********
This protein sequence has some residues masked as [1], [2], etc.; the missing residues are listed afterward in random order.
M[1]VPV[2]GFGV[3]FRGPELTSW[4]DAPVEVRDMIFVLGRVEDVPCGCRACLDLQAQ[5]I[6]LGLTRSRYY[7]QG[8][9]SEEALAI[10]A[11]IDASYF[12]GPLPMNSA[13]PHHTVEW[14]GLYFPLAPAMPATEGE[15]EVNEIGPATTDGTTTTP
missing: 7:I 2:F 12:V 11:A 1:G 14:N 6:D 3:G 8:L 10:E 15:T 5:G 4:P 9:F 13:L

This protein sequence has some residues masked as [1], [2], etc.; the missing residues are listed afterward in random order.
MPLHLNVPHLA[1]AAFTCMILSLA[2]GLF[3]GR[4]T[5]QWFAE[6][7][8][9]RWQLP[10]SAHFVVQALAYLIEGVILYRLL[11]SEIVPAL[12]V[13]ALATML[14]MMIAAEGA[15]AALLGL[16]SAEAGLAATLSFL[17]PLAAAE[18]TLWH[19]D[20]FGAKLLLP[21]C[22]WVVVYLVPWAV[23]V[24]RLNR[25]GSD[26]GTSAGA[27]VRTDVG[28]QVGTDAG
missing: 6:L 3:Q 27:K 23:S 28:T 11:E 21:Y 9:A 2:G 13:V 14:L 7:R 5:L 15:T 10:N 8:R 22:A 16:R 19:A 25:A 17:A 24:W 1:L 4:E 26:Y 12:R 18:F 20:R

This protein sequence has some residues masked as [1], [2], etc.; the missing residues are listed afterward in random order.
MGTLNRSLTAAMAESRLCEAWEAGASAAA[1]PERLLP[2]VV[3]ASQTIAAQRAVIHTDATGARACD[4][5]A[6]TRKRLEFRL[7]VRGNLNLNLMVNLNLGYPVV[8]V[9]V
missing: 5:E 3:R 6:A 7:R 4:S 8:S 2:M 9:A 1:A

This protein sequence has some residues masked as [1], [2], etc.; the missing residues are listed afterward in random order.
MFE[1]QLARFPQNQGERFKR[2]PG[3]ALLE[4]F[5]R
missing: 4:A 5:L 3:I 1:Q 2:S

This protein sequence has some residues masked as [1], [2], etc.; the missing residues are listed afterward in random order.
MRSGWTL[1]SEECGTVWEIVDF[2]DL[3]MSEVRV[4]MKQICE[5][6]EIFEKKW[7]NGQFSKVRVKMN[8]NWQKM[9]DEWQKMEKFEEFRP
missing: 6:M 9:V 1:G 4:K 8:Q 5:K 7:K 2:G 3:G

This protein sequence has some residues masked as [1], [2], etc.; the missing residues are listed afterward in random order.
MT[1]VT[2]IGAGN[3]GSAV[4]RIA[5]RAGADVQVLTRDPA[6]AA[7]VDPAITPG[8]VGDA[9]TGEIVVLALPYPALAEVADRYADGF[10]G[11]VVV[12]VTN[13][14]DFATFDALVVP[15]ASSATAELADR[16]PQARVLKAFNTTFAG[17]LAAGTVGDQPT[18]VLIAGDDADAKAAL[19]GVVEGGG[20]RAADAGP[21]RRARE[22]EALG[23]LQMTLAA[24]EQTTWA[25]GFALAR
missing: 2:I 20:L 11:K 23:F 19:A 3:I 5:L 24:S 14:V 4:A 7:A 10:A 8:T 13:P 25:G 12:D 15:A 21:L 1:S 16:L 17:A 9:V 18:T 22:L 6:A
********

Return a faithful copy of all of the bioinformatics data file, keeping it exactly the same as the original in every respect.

This protein sequence has some residues masked as [1], [2], etc.; the missing residues are listed afterward in random order.
M[1]VPV[2]GFGV[3]FRGPELTSW[4]DAPVEVRDMIFVLGRVEDVPCGCRACLDLQAQ[5]I[6]LGLTRSRYY[7]QG[8][9]SEEALAI[10]A[11]IDASYF[12]GPLPMNSA[13]PHHTVEW[14]GLYFPLAPAMPATEGE[15]EVNEIGPATTDGTTTTP
missing: 7:I 2:F 12:V 11:A 1:G 14:N 6:D 3:G 8:L 10:E 15:T 5:G 4:P 9:F 13:L

This protein sequence has some residues masked as [1], [2], etc.; the missing residues are listed afterward in random order.
MPLHLNVPHLA[1]AAFTCMILSLA[2]GLF[3]GR[4]T[5]QWFAE[6][7][8][9]RWQLP[10]SAHFVVQALAYLIEGVILYRLL[11]SEIVPAL[12]V[13]ALATML[14]MMIAAEGA[15]AALLGL[16]SAEAGLAATLSFL[17]PLAAAE[18]TLWH[19]D[20]FGAKLLLP[21]C[22]WVVVYLVPWAV[23]V[24]RLNR[25]GSD[26]GTSAGA[27]VRTDVG[28]QVGTDAG
missing: 6:L 3:Q 27:K 23:S 28:T 11:E 21:Y 9:A 2:G 13:V 14:L 7:R 5:L 15:T 10:N 8:R 22:A 16:R 19:A 25:A 17:A 24:W 1:L 4:E 26:Y 12:R 18:F 20:R

This protein sequence has some residues masked as [1], [2], etc.; the missing residues are listed afterward in random order.
MGTLNRSLTAAMAESRLCEAWEAGASAAA[1]PERLLP[2]VV[3]ASQTIAAQRAVIHTDATGARACD[4][5]A[6]TRKRLEFRL[7]VRGNLNLNLMVNLNLGYPVV[8]V[9]V
missing: 5:E 3:R 6:A 7:R 4:S 8:S 2:M 9:A 1:A

This protein sequence has some residues masked as [1], [2], etc.; the missing residues are listed afterward in random order.
MFE[1]QLARFPQNQGERFKR[2]PG[3]ALLE[4]F[5]R
missing: 4:A 5:L 3:I 1:Q 2:S

This protein sequence has some residues masked as [1], [2], etc.; the missing residues are listed afterward in random order.
MRSGWTL[1]SEECGTVWEIVDF[2]DL[3]MSEVRV[4]MKQICE[5][6]EIFEKKW[7]NGQFSKVRVKMN[8]NWQKM[9]DEWQKMEKFEEFRP
missing: 6:M 9:V 1:G 4:K 8:Q 5:K 7:K 2:G 3:G

This protein sequence has some residues masked as [1], [2], etc.; the missing residues are listed afterward in random order.
MT[1]VT[2]IGAGN[3]GSAV[4]RIA[5]RAGADVQVLTRDPA[6]AA[7]VDPAITPG[8]VGDA[9]TGEIVVLALPYPALAEVADRYADGF[10]G[11]VVV[12]VTN[13][14]DFATFDALVVP[15]ASSATAELADR[16]PQARVLKAFNTTFAG[17]LAAGTVGDQPT[18]VLIAGDDADAKAAL[19]GVVEGGG[20]RAADAGP[21]RRARE[22]EALG[23]LQMTLAA[24]EQTTWA[25]GFALAR
missing: 2:I 20:L 11:K 23:F 19:A 3:I 5:L 24:S 14:V 4:A 7:A 10:A 8:T 13:P 25:G 12:D 15:A 21:L 1:S 16:L 17:A 9:V 18:T 22:L 6:A